As an exercise, consider whether the following attributes apply to 21st century communications (which I’ll also refer to as ICT, for lack of a better term): the absence of a global controller; nested, hierarchical organization; dispersed interactions; never-ending novelty; constant selection among candidate solutions; and rapid adaptation to new circumstances. I believe they definitely describe the internet/web – and they are much less applicable to the silo’d world of telecommunications and analog broadcasting of only a few decades ago.
These attributes are the hallmarks of complexity and adaptive, non-linear systems. 21st Century communications is a complex adaptive social system, but the FCC was set up to manage a 20th century industry which was complicated but not complex. This is the deep reason why the institution needs to change.
The adaptive cycle
A key attribute of complex adaptive systems is that they cycle through distinct stages. I’ll describe it here using the example of ecosystems (where it was introduced) before turning to ICT.
During the growth stage, there is rapid colonization of recently disturbed areas, for example after a fire or wind storm has removed large amounts of biomass in a forest. The connectedness between organisms is low, which leads to high resilience; the loss of one species doesn’t lead to the loss of another. As the forest matures, it moves into the maturity phase of the cycle, which is dominated by the accumulation of material. The network of connections between biomass and nutrients becomes increasingly tight, and fragile; every niche in the forest is filled, and every resource is used. Organisms become much more interdependent; food chains become dense and interconnected. The maturity phase is followed by a dramatic release, triggered in a forest by fire, drought, insect pests, etc. A lot of energy is unbound, and networks are broken up. This sets the scene for the fourth phase, reorganization: opportunistic species that have been suppressed by the stable configuration of the maturity phase move in. This is a time of innovation and restructuring, laying the groundwork for a return to another growth phase.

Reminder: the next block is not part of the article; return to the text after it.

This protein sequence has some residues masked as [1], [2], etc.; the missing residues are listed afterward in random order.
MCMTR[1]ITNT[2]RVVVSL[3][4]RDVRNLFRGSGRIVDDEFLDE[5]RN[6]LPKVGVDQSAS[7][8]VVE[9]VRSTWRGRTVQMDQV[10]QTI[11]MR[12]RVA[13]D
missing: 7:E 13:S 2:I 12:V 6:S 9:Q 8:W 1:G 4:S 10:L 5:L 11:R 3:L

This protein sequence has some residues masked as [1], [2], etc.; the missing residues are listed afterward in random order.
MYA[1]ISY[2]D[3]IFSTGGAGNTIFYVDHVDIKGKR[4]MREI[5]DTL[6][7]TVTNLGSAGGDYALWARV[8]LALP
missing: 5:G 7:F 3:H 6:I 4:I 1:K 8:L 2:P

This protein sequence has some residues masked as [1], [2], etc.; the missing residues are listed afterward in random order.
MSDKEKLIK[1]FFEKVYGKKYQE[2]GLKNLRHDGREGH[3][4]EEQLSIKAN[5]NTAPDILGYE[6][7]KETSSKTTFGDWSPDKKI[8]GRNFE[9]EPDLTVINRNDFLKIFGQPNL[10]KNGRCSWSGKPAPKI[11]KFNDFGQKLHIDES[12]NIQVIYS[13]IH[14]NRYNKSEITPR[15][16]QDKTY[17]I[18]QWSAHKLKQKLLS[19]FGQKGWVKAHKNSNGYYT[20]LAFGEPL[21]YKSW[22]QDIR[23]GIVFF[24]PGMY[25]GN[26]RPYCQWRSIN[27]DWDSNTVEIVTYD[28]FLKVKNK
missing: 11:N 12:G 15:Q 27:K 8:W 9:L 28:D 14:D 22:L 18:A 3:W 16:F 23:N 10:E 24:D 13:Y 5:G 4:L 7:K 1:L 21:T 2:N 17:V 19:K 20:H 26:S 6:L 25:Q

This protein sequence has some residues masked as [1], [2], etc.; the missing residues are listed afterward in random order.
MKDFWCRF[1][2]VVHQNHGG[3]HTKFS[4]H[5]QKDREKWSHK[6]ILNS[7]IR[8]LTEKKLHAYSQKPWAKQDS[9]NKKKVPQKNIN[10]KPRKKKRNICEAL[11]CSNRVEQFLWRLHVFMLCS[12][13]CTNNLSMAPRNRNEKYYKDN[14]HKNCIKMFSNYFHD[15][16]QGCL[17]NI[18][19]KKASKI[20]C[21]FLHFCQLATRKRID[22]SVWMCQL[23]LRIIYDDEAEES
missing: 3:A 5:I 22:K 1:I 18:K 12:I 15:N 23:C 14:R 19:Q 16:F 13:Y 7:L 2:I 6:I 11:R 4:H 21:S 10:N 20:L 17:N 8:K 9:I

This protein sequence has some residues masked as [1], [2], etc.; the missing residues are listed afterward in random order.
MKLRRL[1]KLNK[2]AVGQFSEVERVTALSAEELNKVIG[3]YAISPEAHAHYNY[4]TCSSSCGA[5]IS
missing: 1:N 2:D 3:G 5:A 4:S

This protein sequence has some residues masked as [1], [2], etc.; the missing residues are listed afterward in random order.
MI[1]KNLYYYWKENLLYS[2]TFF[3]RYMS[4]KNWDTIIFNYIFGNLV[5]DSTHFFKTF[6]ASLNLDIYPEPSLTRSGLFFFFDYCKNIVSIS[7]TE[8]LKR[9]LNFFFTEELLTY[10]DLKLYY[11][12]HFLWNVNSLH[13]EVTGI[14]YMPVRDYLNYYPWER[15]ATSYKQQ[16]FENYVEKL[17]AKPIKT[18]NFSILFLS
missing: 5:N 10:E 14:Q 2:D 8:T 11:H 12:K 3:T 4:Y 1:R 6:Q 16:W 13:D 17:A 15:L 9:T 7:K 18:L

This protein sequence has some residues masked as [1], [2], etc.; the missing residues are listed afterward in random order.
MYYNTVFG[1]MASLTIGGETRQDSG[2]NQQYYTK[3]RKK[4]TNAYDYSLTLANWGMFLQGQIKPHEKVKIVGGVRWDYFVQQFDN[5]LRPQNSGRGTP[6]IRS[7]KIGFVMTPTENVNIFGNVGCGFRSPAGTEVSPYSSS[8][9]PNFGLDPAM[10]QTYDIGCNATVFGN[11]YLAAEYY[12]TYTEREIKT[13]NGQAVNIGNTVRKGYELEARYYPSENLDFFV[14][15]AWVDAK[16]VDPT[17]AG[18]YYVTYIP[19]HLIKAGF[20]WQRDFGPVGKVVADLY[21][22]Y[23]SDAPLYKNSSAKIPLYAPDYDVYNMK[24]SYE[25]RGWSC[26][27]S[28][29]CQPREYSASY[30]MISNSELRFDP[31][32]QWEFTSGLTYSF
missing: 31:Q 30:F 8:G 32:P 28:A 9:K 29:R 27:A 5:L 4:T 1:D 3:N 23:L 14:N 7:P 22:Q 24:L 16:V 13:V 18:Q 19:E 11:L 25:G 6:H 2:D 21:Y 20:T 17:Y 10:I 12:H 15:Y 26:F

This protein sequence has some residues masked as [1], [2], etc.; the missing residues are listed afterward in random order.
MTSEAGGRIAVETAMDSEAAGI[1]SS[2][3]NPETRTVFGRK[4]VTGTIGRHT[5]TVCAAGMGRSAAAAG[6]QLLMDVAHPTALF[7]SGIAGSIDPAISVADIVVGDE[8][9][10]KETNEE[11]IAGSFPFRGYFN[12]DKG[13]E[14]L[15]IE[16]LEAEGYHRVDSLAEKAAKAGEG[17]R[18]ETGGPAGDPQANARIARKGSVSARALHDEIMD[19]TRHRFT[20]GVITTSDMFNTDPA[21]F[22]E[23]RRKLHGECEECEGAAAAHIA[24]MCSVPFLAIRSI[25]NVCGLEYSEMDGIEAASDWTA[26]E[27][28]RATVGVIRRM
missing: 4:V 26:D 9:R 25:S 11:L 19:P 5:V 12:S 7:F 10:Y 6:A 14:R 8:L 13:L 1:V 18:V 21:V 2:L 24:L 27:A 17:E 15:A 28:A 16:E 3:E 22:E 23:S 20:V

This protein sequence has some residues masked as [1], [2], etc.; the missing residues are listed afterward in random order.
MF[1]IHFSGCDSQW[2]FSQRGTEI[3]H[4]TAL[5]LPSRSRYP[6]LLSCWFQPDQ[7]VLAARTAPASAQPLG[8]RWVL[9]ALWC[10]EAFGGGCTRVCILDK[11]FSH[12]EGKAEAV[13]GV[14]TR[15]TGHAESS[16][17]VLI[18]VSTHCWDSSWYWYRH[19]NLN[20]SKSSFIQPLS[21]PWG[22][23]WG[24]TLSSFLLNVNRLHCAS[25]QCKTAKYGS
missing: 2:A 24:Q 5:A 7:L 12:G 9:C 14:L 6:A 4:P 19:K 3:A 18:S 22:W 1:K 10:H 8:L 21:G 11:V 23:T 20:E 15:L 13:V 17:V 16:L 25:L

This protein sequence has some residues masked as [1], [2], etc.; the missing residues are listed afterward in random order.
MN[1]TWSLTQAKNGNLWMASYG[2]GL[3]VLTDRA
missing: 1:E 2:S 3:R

The behavior of managed ecosystems is shaped by three properties: the accumulation of potential, the degree of connectedness between elements, and the resilience of the system in the face of shocks. The same properties apply to complex human enterprises like modern communications.
The adaptive cycle alternates periods of gradual accumulation of potential (e.g. biomass, socio-economic capital or know-how, depending on the kind of system) with sudden and often unexpected disruptions that reorganize that potential. Connectedness is high at maturity, but that is also the time when resilience to shocks is at its lowest. This cycle of aggregation followed by restructuring leads to innovation; but the release phase is often a surprise, and frequently an unpleasant one for those who were successful in the maturity phase. It is thus often experienced as a crisis.
One can recognize the phases of the adaptive cycle in the internet/web, and in the larger system of communications governance. It is helpful to parse the system into four decision environments that represent different hierarchical layers:
- Political system: local, state and federal politicians seeking to advance their causes
- Inter-organizational system: peer agencies with partially overlapping responsibilities, such as the FCC, FTC and NTIA
- Organizational system: an agency, in our case the FCC, acting on its “subject” layer, and other organizations, in a context provided by the political systems
- Market/culture system: companies and citizen/consumers using technology (goods and services) to achieve their various ends, often at odds with each other and other levels of system
- Political: The political system went through a release phase with the 2008 election, and will spend 2009 in reorganization as players who have been out of office for eight years move into newly opened positions of power (cf. ecological niches), bringing new perspectives with them.
- Inter-organizational: The new Administration will bring necessarily bring changes at the top of the FTC and NTIA as well, but the consequences may not be as dramatic as those at the FCC, providing some stability at this layer
- Organizational: The FCC is due for “release” with the appointment of new Commissioners and Chairman in 2009. There is anecdotal evidence that large-scale departures of long-serving career staff in the last couple of years represent a release in itself, with the breakup of long-standing networks of expertise and the dissipation of institutional knowledge.